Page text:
Do you need student aid? If you're wishing you could earn a certification or bachelor's degree but fear it's hopeless, you might want to reconsider. You probably have far more doors open to you than you realize. 

For a start, surf the government's Federal Student Aid website, and you'll quickly realize that bars may not be set as high as you thought, requirements may not be as stringent, and there's something for anyone willing to look.

What Types Of Student Aid Can I Get?
How Do My Grades Affect My Eligibility?
How Does My Financial Behavior Affect My Eligibility?
Am I Eligible For Loan Forgiveness?
Am I Eligible If I Am Not A U.S. Citizen?
How Does My Age Affect My Eligibility?
Am I Eligible Eve If I Have A Criminal Record?
Am I Eligible For Minority Grants?
I Still Don't See Where I Fit In
A Final Word

  1. What Types Of Student Aid Can I Get?

    Financial aid can come from a number of different sources. Federal and state governments, colleges, private institutions and public nonprofit organizations all offer an assortment of loans, grants, work-study opportunities and scholarships. Often the problem is sifting through overwhelming options to find the ones that offer the best fit for you.

    One of the basics that many students miss is that while scholarships tend to demand some form of superlative excellence, such as grades or athletic accomplishment, grants often focus on leveling the academic field by addressing inequalities or disadvantages, such as financial need or ethnic under-representation.

  2. How Do My Grades Affect My Eligibility?

    Grades play far less of a role than many people think in gaining and keeping student financial aid. Many programs go past whether you have a high school or general equivalency diploma to instead determine if you're qualified to receive a college education.

    Ability-to-benefit alternatives allow colleges to administer tests to determine whether you would be able to benefit from an education there. Another option allows you to prove yourself through six credit hours, usually two classes; if you pass the classes, you pass the eligibility requirement for student aid.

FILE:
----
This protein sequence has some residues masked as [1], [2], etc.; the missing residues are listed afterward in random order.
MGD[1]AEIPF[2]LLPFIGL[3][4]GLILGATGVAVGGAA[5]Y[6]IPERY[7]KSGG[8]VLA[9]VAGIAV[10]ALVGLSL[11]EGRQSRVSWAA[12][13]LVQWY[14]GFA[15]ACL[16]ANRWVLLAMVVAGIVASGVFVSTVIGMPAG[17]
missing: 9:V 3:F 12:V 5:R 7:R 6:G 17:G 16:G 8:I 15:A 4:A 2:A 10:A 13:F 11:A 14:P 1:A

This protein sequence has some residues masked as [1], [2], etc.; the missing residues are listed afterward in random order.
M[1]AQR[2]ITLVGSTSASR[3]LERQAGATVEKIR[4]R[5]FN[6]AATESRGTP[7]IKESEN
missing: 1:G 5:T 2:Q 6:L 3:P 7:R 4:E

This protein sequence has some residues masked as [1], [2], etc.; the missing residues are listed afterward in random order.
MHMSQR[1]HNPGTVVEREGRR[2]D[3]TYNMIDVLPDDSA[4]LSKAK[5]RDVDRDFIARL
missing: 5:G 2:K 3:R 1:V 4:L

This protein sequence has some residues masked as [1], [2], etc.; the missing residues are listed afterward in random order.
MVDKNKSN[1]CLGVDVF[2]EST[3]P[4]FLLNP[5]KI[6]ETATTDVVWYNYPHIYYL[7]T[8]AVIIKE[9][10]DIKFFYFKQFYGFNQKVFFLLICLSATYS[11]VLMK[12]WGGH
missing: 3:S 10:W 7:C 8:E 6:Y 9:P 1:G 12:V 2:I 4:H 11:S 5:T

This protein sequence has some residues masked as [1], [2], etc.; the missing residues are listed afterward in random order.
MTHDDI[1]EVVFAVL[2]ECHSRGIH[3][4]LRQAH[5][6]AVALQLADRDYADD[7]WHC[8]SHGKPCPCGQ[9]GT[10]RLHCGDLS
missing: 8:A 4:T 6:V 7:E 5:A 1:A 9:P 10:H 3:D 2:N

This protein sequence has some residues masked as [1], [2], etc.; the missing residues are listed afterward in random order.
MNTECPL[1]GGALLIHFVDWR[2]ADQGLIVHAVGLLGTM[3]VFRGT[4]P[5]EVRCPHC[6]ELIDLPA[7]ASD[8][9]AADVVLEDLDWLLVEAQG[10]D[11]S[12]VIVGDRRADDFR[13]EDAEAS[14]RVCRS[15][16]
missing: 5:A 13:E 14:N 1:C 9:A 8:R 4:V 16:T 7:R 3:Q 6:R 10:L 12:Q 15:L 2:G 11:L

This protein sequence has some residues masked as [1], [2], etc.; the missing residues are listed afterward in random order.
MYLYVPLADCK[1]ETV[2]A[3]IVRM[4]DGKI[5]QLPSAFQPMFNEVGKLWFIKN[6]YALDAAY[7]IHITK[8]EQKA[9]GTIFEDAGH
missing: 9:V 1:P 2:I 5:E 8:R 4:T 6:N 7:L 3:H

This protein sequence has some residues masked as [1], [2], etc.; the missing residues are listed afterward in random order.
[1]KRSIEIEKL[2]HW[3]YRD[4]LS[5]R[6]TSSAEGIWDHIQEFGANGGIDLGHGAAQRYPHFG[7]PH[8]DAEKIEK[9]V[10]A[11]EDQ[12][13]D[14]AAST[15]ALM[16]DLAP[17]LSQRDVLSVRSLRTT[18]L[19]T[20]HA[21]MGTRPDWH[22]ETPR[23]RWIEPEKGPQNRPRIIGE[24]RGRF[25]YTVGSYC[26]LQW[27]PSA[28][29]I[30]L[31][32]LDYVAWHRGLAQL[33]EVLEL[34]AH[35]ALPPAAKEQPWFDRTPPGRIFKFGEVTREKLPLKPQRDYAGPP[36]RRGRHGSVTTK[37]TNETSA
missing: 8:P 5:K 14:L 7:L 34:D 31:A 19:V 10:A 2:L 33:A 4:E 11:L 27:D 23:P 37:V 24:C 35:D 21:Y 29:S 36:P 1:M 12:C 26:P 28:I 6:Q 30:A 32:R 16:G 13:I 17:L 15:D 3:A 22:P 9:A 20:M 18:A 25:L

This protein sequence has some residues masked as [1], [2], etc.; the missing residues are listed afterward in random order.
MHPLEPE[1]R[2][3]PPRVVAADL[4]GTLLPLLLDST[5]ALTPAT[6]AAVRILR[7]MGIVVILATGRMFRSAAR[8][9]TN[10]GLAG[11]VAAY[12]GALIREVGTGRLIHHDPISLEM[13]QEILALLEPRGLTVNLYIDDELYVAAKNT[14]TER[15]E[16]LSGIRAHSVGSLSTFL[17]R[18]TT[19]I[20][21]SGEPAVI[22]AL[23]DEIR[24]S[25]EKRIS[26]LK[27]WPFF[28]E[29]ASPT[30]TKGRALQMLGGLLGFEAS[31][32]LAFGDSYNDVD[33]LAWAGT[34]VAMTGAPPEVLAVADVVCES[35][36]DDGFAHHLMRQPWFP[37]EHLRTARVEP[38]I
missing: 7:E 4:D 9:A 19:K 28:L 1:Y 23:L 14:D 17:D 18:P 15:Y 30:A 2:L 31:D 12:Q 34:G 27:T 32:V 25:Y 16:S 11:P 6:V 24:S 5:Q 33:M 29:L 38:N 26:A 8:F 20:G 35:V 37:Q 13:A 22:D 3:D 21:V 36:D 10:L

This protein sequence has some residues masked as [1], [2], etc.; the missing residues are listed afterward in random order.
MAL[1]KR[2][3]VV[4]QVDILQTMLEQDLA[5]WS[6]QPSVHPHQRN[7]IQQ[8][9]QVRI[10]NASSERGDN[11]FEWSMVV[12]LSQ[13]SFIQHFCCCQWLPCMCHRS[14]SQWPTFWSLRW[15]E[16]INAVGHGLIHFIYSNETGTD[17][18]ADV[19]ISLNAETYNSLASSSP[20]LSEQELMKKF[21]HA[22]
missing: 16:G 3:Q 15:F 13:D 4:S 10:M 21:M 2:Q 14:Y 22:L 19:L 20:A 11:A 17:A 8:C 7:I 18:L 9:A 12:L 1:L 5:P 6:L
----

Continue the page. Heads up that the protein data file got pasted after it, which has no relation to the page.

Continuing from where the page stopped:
3. How Does My Financial Behavior Affect My Eligibility?

    Even the Free Application for Federal Student Aid (FAFSA), the form you must submit before all other forms, regardless of state, college or intent, focuses on financial need, personal financial status and your management of educational finances.

    This is the form that the federal government, state programs, and colleges and universities all will use as you work through the financial details of funding your education. The form does ask your educational status, but it does not ask for grades or a grade point average (GPA). The FAFSA and resulting aid are not tied to your prior grades.

  4. Am I Eligible For Loan Forgiveness

    Some financial aid can be gained post-degree if you earn the applicable accreditation and maintain employment in selective fields that struggle for qualified professionals. Teachers, librarians, professionals who work with children or grown individuals with special needs, law enforcement officers, lawyers, firefighters, nurses or medical technicians, social workers, speech pathologists, teachers with science or math certifications, teachers with foreign language certifications, university faculty members and even soldiers may all be eligible for up to 100-percent loan forgiveness under certain conditions through direct, Federal Family Education or Federal Perkins loans.

  5. Am I Eligible If I Am Not A U.S. Citizen?

    Even if you're not a U.S. citizen, you may be eligible for student aid. No, the FAFSA doesn't ask about your parents' citizenship. The federal government has programs for U.S. nationals and permanent residents as well as refugees and asylum seekers, conditional entrants and even parolees.